Thanks for the thoughtful response, BHD— completely agree. I’ve spent a lot of time the past few months in various Buddhist temples and communities across Thailand; the whole-package, or true meditation, is a way of life beyond sitting cross-legged for 15-minutes.

Still, I think one of meditation’s greatest virtues is that it does retain its value in a vacuum, and this is what the science suggests (albeit cautiously). Regardless of beliefs, meditation aids in detaching from our ego-centric notions of identity and carving out deeper foundations (probably lost a lot of agreement there…the neuroscience isn’t quite ready to confirm that). You don’t need to believe in Buddhist precepts for this to benefit your life, or the lives of others. I do agree that it’d be great to consider the array of Buddhism’s virtues in our industrial context, but this isn’t about Buddhism. Buddhism is an awesome example of a way of life fashioned around the wellspring of meditation, but I don’t see a Buddhist America taking shape anytime soon (though it’s interesting to imagine what that’d look like…).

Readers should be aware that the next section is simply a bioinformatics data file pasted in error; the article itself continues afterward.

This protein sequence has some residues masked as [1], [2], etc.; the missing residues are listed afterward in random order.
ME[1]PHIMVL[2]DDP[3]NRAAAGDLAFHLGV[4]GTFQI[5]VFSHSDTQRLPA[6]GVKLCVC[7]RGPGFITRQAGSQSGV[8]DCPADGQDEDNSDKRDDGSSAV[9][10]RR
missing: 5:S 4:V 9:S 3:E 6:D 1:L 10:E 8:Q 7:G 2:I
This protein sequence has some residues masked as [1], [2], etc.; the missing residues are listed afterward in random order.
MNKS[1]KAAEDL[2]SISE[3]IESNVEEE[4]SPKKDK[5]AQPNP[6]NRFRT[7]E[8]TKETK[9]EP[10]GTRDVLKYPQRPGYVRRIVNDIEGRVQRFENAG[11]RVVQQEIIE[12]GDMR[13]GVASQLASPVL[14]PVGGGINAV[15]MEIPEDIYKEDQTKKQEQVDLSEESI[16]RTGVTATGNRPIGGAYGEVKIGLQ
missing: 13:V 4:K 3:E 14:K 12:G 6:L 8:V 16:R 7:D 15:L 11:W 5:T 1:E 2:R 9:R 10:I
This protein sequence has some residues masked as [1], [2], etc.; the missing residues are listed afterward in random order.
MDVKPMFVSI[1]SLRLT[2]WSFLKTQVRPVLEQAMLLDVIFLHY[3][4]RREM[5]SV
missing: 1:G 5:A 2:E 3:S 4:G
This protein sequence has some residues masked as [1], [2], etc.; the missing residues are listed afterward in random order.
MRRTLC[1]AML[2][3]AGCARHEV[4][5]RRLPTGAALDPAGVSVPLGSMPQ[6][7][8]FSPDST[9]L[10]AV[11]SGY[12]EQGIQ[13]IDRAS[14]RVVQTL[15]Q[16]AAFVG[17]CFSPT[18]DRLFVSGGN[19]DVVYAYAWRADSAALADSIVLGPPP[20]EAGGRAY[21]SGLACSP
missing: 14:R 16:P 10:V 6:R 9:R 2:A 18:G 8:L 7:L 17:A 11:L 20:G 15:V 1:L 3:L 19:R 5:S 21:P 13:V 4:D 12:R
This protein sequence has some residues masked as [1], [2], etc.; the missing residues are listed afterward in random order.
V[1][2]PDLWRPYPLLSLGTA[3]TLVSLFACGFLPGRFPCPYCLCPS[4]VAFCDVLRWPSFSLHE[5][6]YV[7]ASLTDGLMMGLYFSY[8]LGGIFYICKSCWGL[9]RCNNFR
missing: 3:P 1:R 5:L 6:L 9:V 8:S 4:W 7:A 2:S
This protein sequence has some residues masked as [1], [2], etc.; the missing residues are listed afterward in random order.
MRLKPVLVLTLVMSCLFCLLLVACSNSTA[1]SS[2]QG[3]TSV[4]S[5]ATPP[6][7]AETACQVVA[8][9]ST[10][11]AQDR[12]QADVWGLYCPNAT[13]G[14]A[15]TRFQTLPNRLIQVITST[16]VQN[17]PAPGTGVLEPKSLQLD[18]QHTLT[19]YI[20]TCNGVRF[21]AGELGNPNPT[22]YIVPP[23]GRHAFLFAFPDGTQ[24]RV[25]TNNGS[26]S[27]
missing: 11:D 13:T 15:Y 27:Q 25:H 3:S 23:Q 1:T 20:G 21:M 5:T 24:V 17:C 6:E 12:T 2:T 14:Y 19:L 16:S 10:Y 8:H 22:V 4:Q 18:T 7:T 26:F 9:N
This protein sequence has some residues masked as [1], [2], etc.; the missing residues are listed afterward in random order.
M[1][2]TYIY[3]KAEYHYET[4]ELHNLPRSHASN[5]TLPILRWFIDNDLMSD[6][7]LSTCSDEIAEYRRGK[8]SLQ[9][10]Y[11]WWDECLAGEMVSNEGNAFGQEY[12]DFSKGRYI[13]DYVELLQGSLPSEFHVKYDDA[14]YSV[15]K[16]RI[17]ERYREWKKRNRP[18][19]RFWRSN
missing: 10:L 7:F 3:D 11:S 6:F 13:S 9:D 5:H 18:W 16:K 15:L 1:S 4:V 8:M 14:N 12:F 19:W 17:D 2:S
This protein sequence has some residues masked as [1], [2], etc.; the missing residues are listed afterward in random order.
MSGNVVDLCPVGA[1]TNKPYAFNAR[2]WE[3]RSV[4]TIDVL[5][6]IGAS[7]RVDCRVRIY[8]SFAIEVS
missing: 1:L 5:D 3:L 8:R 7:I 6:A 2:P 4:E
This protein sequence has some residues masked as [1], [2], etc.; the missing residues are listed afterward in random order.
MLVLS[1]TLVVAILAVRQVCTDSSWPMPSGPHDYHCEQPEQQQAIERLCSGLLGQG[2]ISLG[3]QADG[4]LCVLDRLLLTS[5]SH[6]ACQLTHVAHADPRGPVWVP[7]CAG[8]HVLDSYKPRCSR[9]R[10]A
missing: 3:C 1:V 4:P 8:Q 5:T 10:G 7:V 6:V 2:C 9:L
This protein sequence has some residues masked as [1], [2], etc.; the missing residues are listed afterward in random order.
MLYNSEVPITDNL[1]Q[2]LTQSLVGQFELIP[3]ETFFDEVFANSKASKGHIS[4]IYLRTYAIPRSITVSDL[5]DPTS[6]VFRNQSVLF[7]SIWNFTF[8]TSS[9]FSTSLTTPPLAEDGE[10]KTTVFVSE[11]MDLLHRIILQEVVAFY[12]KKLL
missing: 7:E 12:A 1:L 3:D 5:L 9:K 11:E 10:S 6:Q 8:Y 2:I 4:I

Rather, it’d be exciting to hear mainstream debates on how to incorporate the value and teachings of belief-less meditation into our perhaps irreversibly industrialized society, forging our own “modernized” Middle-Way.

Maybe all we need to do is put Trump at a table with the Dalai Lama and they’ll strike a deal.

I’d love to hear your thoughts!

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Interested in many things, like consciousness, meditation & economics. Sure of nothing, like how to exist well, or play the sax (yet). More: www.MusingMind.org.

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